Hurricane Charley - A Personal View
Page 1 of 2
In preparation for Charley, Florida's governor Jeb Bush requested that all roads be cleared by 2p. Area officials suggested that those in trailers or low-lying areas move to one of the area shelters. Doobie and I live less than 10 miles from Epcot but being further east I suspect the winds experienced in our town of Celebration were more ferocious. The first strong band of Hurricane Charley's storms arrived in Central Florida around 4p and then it got really, really quiet, Doobie and I wondered if we'd made the right decision to remain in our apartment. Being just the two of us, and not ever having experienced such a thing before we were quite nervous. We knew the center of the storm wouldn't arrive until 7ish so we needed to make a decision, stay or go.
So we went downstairs and sought the advice of one of our apartment complex's maintenance man. After explaining that we were new, he shared his experiences surviving hurricanes in Puerto Rico. He assured us that as long we headed to the interior room as it got here, we'd be fine and that he was staying so we could head back to him if need be. We had done everything on the little hurricane checklist I had. I wrapped towels and placed them around our patio doors. I'm glad I did as they were soaking wet the next morning.
We never lost power so we were able to watch the weather reports that were utilizing Doppler technology to show us the storm's path. Around 7:30p we knew the eye was about 30 minutes away and some tornado warnings for our area were announced. A funnel cloud was spotted out by Lake Kissimmee which is in our county but about 20 minutes away but that was close enough for me. We decided that we might as well head to the interior room. So there we sat in the bathroom. We had pillows, blankets, some food, water, battery-operated radio, flashlights, TV and computer with internet. Yup, we never lost power or internet. As the storm approached we ventured out of the bathroom just a bit. I was simply too curious and too ignorant to realize just how dangerous things were. Our apartment in Huntington Beach reacted more violently to Santa Anas than what we were experiencing. The tree outside our bedroom was really swaying. I decided to grab the camcorder and shot about 2 minutes of video. Not wanting to tempt fate, I let that be enough.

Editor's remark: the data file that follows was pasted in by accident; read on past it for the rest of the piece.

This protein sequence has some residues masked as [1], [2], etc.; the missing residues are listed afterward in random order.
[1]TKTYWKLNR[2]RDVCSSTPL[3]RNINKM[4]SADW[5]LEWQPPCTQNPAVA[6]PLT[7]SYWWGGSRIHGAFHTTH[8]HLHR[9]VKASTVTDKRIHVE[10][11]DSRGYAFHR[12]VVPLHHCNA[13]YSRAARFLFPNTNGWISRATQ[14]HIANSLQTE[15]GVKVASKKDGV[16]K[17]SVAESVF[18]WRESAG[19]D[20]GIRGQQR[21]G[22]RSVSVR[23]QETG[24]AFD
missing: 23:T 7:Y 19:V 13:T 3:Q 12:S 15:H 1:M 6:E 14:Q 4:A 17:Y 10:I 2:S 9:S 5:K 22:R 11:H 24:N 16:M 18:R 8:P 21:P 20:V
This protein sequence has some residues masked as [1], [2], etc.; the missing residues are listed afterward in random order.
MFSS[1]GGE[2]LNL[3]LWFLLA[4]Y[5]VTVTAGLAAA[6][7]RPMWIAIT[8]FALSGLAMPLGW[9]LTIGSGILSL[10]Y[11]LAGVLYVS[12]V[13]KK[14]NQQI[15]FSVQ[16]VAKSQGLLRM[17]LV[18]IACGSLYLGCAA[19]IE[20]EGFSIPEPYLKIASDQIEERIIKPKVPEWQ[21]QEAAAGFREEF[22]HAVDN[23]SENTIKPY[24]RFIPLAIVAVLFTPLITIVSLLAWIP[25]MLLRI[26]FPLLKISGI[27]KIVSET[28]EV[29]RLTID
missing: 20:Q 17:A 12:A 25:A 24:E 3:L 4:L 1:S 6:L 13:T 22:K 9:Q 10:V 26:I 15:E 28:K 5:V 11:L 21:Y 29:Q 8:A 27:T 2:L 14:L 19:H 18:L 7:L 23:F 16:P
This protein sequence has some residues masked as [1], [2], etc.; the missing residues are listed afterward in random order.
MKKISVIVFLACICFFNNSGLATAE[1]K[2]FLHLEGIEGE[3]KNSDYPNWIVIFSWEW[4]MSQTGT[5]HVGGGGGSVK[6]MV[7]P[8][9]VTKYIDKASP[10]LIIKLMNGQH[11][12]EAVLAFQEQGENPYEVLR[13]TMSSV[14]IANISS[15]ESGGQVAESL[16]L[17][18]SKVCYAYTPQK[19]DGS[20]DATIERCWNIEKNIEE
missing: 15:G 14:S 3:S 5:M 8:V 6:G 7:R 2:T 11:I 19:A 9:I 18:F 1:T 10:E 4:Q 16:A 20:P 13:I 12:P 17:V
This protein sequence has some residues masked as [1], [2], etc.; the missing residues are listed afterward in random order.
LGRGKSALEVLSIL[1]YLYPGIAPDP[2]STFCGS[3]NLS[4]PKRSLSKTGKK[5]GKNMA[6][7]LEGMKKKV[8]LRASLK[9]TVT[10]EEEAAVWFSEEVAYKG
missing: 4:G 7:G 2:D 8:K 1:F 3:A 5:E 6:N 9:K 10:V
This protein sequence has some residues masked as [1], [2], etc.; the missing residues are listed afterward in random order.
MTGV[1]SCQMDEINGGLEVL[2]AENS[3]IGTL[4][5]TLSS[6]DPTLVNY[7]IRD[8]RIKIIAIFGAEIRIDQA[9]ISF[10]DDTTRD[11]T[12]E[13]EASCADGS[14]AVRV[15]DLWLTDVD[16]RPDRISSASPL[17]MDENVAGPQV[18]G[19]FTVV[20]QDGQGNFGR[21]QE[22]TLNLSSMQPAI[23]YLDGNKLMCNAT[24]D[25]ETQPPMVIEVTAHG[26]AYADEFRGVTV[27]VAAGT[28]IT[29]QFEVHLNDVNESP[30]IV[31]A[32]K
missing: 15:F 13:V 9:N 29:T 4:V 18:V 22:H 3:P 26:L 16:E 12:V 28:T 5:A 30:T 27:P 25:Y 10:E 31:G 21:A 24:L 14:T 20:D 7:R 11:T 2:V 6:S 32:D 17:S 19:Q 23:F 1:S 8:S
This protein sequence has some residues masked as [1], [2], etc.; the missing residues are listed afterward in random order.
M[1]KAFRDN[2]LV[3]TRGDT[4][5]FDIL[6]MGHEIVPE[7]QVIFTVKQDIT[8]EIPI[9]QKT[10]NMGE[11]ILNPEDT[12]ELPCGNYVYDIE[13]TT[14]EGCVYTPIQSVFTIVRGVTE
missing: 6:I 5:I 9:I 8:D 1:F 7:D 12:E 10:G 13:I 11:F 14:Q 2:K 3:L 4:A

Here's a link to the brief video I shot. It's about 8 MB. Some of it is quite dark and hard to make out but you can see the driving rains on the roofs of the houses on the other side of the street and the tree just outside our window swaying rather violently. Most of the noise you hear is the rain hitting the window sideways but sometimes its the window blinds shifting with my camera. I have the nightvision on for a brief bit by the rain splattering on the window created too much glare. About 45 seconds into this video, a large splash of water hits the window and I head back to the interior room. There are reports that at the height of the storm area 911 received 600 calls per minute.
We stayed in the interior room until about 9:30p when the storm was out past downtown Orlando about 40 minutes north. My family who live about 10 miles east of us suffered no significant structural damage to their new condo but they did lose power until Saturday afternoon. They headed into their interior safe place after the large living room bay-style window began to bow in and out like the doors of the Haunted Mansion. I believe that the decorative paning of the window held it together. They lost power the moment the storm hit. Jonathan, my youngest brother (14 yr old) declared to my dad, "it's here" and boom, the lights went out.
It is amazing me to how well buildings are constructed. The winds at times reached over 100 mph and yet most of the damage shown throughout Central Florida are trees, power lines, and large signs. Outside of the trailers and manufactured homes, I haven't seen signs of homes that were simply blown away.
I'm thankful for the warnings that we were given, the opportunity to prepare for the storm and the safety of my home. My prayers are with the families who continue to suffer without power, have lost jobs or loved ones. I'm hopeful that this will be the worst hurricane Doobie and I ever see here in Central Florida. The news reports seem to reflect that this storm is one for the ages, so Mother Nature decided to toss it to us hard right off the bat.